Presenting the artists of the future
The LASALLE Show Exhibition 2018
Published on 23 May 2018
By: Victoria Tay
The 32nd edition of the LASALLE Show will see a cohort of diploma, degree and Masters students graduating across 31 different programmes and arts disciplines. This year’s exhibition will see fashion and design showcases, performances as well as over 800 pieces of art on display at LASALLE College of the Arts from 17 – 30 May 2018.
This annual event has been a staple in the arts industry and marks the artistic debut of many up and coming Singaporean artists, dancers and actors. Many industry veterans and talent scouts flock to the exhibition to spot potential new talent and hires. Luminaries such as Kit Chan, Mina Kaye, Oon Shu An, Sezairi Sezali, Zaki Razak, Boo Junfeng, Tabitha Nauser and design collective, PHUNK, have all had their industry debuts during the LASALLE Show.
The exhibition is truly a place to see, and be seen! Having done some prior scouting (read: stalking) on our own, the A List gives you the low-down on two bright graduating Lasallians, their respective graduating works and their thoughts about the growth of the arts in Singapore.
KULBIR SINGH – An aspiring filmmaker
His graduating short film, After Adeena, is a story about the unlikely relationship between two lonely individuals – a neglected Chinese schoolgirl and a hardened middle-aged Malay man dealing with the loss of his only daughter, Adeena. Set against Singapore’s hectic cityscape, the film tells the tale of these two drastically different individuals who find a sense of peace and connection through each other’s presence.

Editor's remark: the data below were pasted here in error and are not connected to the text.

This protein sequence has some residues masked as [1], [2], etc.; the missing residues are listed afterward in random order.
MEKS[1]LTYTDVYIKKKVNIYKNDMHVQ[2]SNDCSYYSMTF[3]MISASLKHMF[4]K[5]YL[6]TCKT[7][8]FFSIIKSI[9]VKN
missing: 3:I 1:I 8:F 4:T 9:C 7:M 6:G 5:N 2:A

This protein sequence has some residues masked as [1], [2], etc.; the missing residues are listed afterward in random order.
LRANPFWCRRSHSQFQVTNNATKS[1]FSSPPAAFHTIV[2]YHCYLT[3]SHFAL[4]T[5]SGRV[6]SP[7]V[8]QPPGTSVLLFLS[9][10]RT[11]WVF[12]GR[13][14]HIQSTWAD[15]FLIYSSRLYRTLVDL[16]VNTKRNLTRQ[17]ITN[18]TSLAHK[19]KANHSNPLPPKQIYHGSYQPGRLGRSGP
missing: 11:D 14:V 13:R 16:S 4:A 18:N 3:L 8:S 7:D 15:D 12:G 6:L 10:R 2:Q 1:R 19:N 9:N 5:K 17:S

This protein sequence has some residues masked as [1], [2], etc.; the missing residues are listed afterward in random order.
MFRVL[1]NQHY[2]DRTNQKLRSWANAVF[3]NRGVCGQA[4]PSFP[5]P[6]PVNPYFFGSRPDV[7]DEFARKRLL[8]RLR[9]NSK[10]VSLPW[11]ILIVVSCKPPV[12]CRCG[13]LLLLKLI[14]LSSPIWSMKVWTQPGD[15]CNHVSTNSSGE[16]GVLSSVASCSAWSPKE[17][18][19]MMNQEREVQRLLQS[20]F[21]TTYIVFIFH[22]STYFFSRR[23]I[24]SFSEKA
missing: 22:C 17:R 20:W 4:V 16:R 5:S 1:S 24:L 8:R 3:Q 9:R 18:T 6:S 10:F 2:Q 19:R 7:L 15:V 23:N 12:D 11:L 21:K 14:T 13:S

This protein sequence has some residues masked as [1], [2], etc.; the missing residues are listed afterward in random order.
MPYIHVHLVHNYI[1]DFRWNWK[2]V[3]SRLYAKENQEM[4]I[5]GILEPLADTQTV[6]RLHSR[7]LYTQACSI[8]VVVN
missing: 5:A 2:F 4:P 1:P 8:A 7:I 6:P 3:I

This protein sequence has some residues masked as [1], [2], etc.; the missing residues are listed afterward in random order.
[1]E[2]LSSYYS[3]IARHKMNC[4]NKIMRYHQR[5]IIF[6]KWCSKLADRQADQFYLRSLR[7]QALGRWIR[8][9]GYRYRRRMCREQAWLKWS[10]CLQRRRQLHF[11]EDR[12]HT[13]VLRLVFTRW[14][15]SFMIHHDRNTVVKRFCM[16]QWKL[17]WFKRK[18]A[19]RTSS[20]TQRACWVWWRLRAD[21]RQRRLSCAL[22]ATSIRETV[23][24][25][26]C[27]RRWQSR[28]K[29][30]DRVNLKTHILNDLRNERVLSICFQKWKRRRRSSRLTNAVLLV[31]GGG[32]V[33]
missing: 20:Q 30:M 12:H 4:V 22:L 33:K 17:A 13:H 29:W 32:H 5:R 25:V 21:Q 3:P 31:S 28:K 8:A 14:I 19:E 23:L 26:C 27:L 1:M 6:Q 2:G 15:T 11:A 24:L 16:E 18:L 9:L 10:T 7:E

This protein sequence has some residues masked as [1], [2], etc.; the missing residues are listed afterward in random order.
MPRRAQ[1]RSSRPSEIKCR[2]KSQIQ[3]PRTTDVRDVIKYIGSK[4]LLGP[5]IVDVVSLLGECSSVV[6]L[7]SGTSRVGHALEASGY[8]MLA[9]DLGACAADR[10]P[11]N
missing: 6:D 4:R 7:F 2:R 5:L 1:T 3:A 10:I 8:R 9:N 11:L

Inspiration from a chance encounter
The story in After Adeena is based on the director’s real-life encounter in a McDonald’s just outside a community centre. While passing by the fast-food joint, he spotted a middle-aged Malay man and a Chinese secondary schoolgirl chatting intensely inside and found the image fascinating. “It was a very Singaporean image… yet people don’t usually associate these two ‘kinds’ of people together. There was a look on their faces as well – one of emptiness. I thought about that scene for a time, and knew that there was a story in there waiting to be explored.”
A good film is an emotional investment
Kulbir is a filmmaker who enjoys telling stories about the human connection. His previous works have been both location and race-neutral but, with his final film thesis, Kulbir wanted to conquer the art of creating a “typically Singaporean” film in his own way. To him, a sign of successful film is when the crowd is emotionally invested in his characters. “At the end of the film, some people might feel sad that these characters may never see one another again while some people may be happy that these characters got to spend that time together. If I can achieve that emotional range in the audience’s response, then I think I have succeeded as a filmmaker.”
He thinks the local arts scene is getting bolder
Kulbir is glad to see local voices reaching beyond the shores of Singapore. He believes that the arts is a great platform that gives people like him a voice to tell meaningful stories. He hopes to be able to continue challenging himself as an artist. A director that is unafraid to push boundaries, he feels that artists should never rest in their comfort zones. “Be ballsy, follow your gut, and don’t be afraid to experiment to find your voice.”